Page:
“an essential, unalterable Right, in nature...ever held sacred and irrevocable...that what a man has honestly acquired is absolutely his own.”

20

--Thomas Jefferson

"The true foundation of republican

“The true foundation of republican government is the equal right of every citizen, in his person and in his property.”

21

--Miracle at Philadelphia
"It was the very anti...

“It was the very antithesis of Europe, this repudiation of the past.”

22

- George Washington
"Government is not reason; it is..."

“Government is not reason; it is not eloquence; it is force! Like fire, it is a dangerous servant, and a fearful master; never for a moment should it be left to irresponsible action.”

23

Thomas Jefferson
"No freeman shall...

"No freeman shall ever be debarred the use of arms.” --

24

-- John Adams
"But a Constitution of...

“But a Constitution of Government once changed from Freedom, can never be restored. Liberty, once lost, is lost forever.”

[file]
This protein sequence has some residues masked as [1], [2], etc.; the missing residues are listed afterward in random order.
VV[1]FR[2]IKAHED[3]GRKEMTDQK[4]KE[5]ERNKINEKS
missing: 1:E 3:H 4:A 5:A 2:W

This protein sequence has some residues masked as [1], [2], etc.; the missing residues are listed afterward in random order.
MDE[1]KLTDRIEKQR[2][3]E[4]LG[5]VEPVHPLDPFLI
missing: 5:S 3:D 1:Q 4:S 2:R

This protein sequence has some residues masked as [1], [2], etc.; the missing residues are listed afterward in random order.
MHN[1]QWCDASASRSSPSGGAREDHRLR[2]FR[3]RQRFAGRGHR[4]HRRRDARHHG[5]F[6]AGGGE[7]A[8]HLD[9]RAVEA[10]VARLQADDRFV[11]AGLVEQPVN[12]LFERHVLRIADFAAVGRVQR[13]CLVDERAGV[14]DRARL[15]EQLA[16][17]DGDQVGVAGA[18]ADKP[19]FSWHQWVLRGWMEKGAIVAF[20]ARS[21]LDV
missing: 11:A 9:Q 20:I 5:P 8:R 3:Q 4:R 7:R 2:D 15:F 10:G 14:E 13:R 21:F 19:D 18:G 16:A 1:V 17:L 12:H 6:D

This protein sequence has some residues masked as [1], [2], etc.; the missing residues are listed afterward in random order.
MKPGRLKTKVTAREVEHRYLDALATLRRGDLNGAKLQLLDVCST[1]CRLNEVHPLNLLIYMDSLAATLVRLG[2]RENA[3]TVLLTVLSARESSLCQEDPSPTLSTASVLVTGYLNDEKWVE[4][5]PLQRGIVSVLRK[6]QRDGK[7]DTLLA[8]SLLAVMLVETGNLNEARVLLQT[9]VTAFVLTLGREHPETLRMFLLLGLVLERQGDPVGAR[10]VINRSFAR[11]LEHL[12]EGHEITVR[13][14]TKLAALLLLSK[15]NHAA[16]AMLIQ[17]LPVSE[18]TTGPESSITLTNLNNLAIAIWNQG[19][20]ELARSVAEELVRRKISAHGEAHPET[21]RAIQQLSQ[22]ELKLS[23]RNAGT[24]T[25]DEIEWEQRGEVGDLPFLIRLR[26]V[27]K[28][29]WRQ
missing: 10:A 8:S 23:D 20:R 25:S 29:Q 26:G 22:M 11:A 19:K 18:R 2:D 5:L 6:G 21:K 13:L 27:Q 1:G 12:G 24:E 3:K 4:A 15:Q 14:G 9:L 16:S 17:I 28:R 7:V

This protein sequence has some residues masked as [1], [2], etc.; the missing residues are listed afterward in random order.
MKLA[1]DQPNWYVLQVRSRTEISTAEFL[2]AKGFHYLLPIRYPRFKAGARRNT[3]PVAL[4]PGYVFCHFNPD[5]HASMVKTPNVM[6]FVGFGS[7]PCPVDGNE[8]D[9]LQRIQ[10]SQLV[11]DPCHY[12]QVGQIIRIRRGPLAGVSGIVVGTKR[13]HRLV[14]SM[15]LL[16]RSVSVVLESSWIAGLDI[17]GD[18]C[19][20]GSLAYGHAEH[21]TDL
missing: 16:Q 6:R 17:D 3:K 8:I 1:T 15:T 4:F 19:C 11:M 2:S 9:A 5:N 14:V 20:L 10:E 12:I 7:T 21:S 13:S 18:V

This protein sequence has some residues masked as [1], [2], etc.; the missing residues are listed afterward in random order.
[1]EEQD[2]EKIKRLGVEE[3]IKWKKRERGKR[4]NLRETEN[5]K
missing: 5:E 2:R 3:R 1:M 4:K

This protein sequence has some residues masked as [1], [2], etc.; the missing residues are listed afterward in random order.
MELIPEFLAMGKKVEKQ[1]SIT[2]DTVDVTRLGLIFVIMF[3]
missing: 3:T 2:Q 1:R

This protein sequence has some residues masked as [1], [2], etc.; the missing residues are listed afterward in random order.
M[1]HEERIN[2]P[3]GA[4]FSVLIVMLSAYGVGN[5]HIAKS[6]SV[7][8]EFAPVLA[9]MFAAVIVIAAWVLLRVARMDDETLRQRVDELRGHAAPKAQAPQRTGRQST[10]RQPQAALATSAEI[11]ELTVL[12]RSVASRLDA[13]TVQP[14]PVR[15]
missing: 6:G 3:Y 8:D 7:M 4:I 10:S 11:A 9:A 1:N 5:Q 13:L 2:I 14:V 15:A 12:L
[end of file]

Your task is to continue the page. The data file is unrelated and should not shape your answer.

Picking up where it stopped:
25

--Abraham Lincoln
"Don't interfere with anything....

“Don’t interfere with anything in the Constitution. That must be maintained, for it is the only safeguard of our liberties.”

26

--Samuel Adams
"A general dissolution...

“A general dissolution of principles and manners will more surely overthrow the liberties of America than the whole force of the common enemy. While the people are virtuous they cannot be subdued; but when once they lose their virtue then will be ready to surrender their liberties to the first external or internal invader.”

27

--Oliver Ellsworth, The Landholder, December 10, 1787
"All good men wish..